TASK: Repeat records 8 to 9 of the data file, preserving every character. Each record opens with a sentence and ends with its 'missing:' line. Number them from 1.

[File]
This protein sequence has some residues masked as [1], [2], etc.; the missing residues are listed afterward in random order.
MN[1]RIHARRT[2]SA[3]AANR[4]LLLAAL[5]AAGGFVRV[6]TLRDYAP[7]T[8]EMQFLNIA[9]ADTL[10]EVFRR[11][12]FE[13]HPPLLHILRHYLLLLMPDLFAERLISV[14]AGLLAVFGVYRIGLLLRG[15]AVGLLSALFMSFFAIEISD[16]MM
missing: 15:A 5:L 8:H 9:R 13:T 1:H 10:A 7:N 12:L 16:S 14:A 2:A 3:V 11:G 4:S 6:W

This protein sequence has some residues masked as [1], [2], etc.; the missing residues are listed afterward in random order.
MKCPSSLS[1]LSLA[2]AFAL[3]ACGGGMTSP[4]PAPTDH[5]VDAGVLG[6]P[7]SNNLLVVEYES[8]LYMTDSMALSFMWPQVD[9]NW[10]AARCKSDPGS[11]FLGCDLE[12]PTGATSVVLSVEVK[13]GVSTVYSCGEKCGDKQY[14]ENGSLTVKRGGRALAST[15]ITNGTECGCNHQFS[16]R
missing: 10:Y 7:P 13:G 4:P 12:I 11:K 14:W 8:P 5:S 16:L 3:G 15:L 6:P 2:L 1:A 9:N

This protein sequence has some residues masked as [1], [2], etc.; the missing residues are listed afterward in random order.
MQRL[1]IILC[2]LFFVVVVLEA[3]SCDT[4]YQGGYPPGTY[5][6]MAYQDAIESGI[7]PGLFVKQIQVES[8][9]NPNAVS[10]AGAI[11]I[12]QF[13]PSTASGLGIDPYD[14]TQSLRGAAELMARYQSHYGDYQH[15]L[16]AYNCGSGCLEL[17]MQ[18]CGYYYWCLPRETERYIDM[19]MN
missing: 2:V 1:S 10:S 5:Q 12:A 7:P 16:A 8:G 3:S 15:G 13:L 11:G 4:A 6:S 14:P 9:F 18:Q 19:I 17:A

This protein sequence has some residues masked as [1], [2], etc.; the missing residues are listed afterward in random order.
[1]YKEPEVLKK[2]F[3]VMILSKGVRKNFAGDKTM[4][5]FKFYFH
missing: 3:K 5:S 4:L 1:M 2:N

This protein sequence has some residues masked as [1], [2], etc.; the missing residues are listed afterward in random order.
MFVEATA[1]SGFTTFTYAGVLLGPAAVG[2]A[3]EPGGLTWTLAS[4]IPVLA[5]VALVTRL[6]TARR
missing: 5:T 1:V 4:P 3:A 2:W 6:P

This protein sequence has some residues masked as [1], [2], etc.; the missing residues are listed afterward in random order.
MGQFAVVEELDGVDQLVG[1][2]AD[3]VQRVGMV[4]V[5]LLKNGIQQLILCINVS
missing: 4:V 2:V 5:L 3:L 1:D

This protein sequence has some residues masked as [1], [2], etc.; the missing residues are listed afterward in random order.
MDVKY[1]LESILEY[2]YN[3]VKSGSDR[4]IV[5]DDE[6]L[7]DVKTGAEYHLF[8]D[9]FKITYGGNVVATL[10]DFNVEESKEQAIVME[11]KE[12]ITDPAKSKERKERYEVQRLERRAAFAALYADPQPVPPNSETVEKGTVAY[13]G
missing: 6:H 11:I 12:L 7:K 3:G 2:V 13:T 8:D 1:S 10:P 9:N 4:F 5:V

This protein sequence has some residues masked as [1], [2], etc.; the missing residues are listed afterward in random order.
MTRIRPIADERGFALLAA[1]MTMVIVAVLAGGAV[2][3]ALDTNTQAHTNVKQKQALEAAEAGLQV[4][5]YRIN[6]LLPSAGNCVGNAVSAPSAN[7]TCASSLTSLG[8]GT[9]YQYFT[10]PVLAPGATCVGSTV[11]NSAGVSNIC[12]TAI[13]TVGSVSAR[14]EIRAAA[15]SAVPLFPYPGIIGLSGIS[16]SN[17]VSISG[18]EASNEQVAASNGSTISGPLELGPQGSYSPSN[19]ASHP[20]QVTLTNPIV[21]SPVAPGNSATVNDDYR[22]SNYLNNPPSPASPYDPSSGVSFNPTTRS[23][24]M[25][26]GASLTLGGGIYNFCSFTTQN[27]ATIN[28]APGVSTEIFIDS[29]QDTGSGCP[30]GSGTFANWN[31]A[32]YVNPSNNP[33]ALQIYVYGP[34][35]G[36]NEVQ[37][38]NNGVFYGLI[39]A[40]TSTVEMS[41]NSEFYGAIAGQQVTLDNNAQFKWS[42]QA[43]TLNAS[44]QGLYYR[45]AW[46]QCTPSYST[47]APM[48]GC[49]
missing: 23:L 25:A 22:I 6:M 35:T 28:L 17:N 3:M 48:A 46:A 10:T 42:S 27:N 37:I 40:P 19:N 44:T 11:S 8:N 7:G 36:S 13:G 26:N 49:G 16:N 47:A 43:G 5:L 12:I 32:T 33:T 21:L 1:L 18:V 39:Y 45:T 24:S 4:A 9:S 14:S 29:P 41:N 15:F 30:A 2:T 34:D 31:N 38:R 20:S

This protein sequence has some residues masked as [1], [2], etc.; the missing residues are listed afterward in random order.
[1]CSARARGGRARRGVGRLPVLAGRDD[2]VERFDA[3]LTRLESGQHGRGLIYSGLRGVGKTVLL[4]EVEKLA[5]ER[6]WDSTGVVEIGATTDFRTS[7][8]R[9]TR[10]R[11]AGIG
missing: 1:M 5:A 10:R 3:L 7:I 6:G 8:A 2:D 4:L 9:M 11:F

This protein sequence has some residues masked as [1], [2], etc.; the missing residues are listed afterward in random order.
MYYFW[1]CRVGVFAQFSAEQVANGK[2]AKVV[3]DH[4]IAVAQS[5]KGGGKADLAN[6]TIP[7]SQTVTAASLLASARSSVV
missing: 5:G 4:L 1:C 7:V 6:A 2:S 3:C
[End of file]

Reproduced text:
This protein sequence has some residues masked as [1], [2], etc.; the missing residues are listed afterward in random order.
MTRIRPIADERGFALLAA[1]MTMVIVAVLAGGAV[2][3]ALDTNTQAHTNVKQKQALEAAEAGLQV[4][5]YRIN[6]LLPSAGNCVGNAVSAPSAN[7]TCASSLTSLG[8]GT[9]YQYFT[10]PVLAPGATCVGSTV[11]NSAGVSNIC[12]TAI[13]TVGSVSAR[14]EIRAAA[15]SAVPLFPYPGIIGLSGIS[16]SN[17]VSISG[18]EASNEQVAASNGSTISGPLELGPQGSYSPSN[19]ASHP[20]QVTLTNPIV[21]SPVAPGNSATVNDDYR[22]SNYLNNPPSPASPYDPSSGVSFNPTTRS[23][24]M[25][26]GASLTLGGGIYNFCSFTTQN[27]ATIN[28]APGVSTEIFIDS[29]QDTGSGCP[30]GSGTFANWN[31]A[32]YVNPSNNP[33]ALQIYVYGP[34][35]G[36]NEVQ[37][38]NNGVFYGLI[39]A[40]TSTVEMS[41]NSEFYGAIAGQQVTLDNNAQFKWS[42]QA[43]TLNAS[44]QGLYYR[45]AW[46]QCTPSYST[47]APM[48]GC[49]
missing: 23:L 25:A 22:I 6:M 35:T 28:L 17:N 3:M 48:A 46:A 10:T 42:S 27:N 37:I 40:P 19:N 44:T 11:S 8:N 7:G 36:S 13:G 26:N 49:G 16:N 47:A 43:G 5:L 12:I 32:T 33:T 21:L 1:L 18:V 39:Y 45:T 24:S 4:A 9:S 14:S 29:P 41:N 15:F 30:A 2:T 34:D 31:N 38:R 20:S

This protein sequence has some residues masked as [1], [2], etc.; the missing residues are listed afterward in random order.
[1]CSARARGGRARRGVGRLPVLAGRDD[2]VERFDA[3]LTRLESGQHGRGLIYSGLRGVGKTVLL[4]EVEKLA[5]ER[6]WDSTGVVEIGATTDFRTS[7][8]R[9]TR[10]R[11]AGIG
missing: 1:M 5:A 10:R 3:L 7:I 6:G 8:A 2:D 4:L 9:M 11:F